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Forum talks food safety

By Staff | Jul 8, 2011

The Jefferson County Chamber of Commerce and state Sen. John Unger (D-Jefferson and Berkeley) held an informational forum Thursday, June 30 to clarify county policy regarding nonprofit organizations serving food at fairs and festivals.

Panel members from the Office of Environmental Health Services as well as staff from the Jefferson County Health Department answered questions from members of the public.

Linda Whaley, food program manager at the OEHS, gave a PowerPoint presentation about concerns related to “temporary food establishments.”

Whaley defined such establishments as those that operate for a period of no more than 14 consecutive days in conjunction with a single event or celebration.

According to Whaley, West Virginia code exempts any nonprofit, religious, charitable or educational organization from meeting hotel/restaurant rules for food handling at public events, which require for-profit organizations and businesses to obtain permits.

According to Heather Morgan, executive director of the Jefferson County Chamber of Commerce, some controversy broke out after members of the Rotary club, a nonprofit organization, as well as the Animal Welfare Society were denied permits to handle food at the Mountain Heritage Arts and Crafts Festival held in early June.

The Kiwanis club of Jefferson County, a charitable organization, was also forced to cancel their planned fundraiser after receiving differing messages from the Jefferson County Health Department with regard to its food permit.

“Communication was the biggest problem,” Morgan said.

Tom Trumble, a member of the Shepherdstown Rotary Club, addressed his concerns with the panel after being denied a permit to sell food at the arts and crafts festival without written notice.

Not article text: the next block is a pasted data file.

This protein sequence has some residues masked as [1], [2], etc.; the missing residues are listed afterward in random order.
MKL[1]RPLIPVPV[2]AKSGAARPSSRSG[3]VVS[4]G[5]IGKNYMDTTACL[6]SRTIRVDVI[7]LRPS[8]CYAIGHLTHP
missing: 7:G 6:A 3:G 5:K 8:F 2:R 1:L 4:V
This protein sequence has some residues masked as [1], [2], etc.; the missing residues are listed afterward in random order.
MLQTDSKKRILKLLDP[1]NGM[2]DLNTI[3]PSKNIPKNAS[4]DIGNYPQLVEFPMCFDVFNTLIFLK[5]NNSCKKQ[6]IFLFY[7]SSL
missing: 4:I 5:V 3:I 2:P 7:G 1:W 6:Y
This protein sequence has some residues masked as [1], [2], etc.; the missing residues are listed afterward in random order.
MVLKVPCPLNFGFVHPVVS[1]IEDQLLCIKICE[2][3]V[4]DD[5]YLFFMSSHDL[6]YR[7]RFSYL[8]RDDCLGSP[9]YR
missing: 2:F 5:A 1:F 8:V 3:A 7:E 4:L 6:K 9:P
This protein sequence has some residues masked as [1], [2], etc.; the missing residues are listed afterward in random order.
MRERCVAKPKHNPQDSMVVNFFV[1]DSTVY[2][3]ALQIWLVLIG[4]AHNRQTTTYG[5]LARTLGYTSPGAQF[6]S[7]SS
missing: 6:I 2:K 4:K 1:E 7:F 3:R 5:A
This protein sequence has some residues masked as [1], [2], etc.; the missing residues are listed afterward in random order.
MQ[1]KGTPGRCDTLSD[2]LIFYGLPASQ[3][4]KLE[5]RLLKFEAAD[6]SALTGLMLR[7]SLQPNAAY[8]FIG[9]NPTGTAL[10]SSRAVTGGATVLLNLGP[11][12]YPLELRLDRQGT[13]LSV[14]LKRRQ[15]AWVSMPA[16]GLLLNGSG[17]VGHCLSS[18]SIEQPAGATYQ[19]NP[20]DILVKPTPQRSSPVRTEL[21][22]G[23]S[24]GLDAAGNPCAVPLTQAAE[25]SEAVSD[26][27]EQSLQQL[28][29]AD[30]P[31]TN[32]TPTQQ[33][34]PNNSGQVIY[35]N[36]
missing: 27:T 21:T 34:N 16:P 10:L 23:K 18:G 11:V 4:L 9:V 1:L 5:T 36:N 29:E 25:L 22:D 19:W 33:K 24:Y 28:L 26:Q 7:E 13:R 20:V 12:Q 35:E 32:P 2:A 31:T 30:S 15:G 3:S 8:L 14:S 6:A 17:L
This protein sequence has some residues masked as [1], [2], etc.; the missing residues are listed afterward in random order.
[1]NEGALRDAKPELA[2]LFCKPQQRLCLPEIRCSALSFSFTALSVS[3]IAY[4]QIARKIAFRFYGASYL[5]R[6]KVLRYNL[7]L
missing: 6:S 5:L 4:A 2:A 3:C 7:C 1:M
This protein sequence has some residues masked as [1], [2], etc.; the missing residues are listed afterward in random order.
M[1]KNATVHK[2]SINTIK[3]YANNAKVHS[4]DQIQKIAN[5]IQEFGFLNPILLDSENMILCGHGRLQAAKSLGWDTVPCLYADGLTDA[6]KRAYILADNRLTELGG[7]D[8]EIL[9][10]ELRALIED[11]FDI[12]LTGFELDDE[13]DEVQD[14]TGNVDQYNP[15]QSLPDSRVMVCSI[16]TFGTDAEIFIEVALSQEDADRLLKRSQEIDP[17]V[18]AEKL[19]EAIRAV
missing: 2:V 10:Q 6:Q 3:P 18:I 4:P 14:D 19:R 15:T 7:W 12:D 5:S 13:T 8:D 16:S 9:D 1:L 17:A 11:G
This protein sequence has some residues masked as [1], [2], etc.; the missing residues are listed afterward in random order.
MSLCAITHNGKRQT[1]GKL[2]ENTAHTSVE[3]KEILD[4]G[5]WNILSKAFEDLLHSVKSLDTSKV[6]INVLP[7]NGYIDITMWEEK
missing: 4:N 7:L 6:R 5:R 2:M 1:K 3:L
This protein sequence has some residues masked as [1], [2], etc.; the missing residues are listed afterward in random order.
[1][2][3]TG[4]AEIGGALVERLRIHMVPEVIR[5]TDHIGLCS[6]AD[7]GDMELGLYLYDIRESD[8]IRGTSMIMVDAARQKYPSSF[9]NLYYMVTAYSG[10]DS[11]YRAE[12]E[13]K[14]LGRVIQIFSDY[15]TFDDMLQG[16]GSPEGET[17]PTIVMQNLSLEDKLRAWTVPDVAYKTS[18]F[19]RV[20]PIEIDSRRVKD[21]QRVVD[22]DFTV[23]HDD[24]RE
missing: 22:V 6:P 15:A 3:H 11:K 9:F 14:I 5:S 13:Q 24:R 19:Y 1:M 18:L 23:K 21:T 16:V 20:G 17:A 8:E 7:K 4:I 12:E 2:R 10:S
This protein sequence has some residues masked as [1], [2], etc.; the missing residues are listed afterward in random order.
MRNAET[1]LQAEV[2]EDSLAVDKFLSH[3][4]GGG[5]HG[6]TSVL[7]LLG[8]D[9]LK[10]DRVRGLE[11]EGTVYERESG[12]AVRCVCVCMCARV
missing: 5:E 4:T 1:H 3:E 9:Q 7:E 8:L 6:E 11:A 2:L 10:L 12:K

Trumble, who explained that the Rotarry Club plans to sell food at its annual July fourth picnic next week, expressed his frustration with the health department’s “differential enforcement” of regulations that he said his organization attempted to comply with.

“Rotary would love to go to the (food handler) training. It’s not our job to give food poisoning,” he said.

Bill Zaleski, environmental supervisor for the Jefferson County Health Department, blamed recent changes in the department’s staff for its confusion about regulations for nonprofits.

“The ideal situation would be upfront communication,” he said.

Zaleski said that the health department hopes to improve communication with event organizers and potential vendors. He confirmed that nonprofits may sell food at public events without permits unless required by the event organizers.

Sen. Unger encouraged nonprofit groups to continue to try comply with the health department’s regulations though they may not be required to.

Unger said that one goal of the meeting was to create “a cooperation” between the local health department and state health department.

“We really wrestle with this stuff,” he said.

In a conversation following the forum and the Rotary’s July Fourth picnic, Tom Trumble confirmed that the group was able to obtain its permit for the event without a problem.

Trumble called the misunderstanding with the Health Department last month “a fiasco of their own making” and said that he still questions the department’s ability to communicate effectively with the public.

“The hope is that they will indeed improve their interest in and ability to keep the public informed,” he said.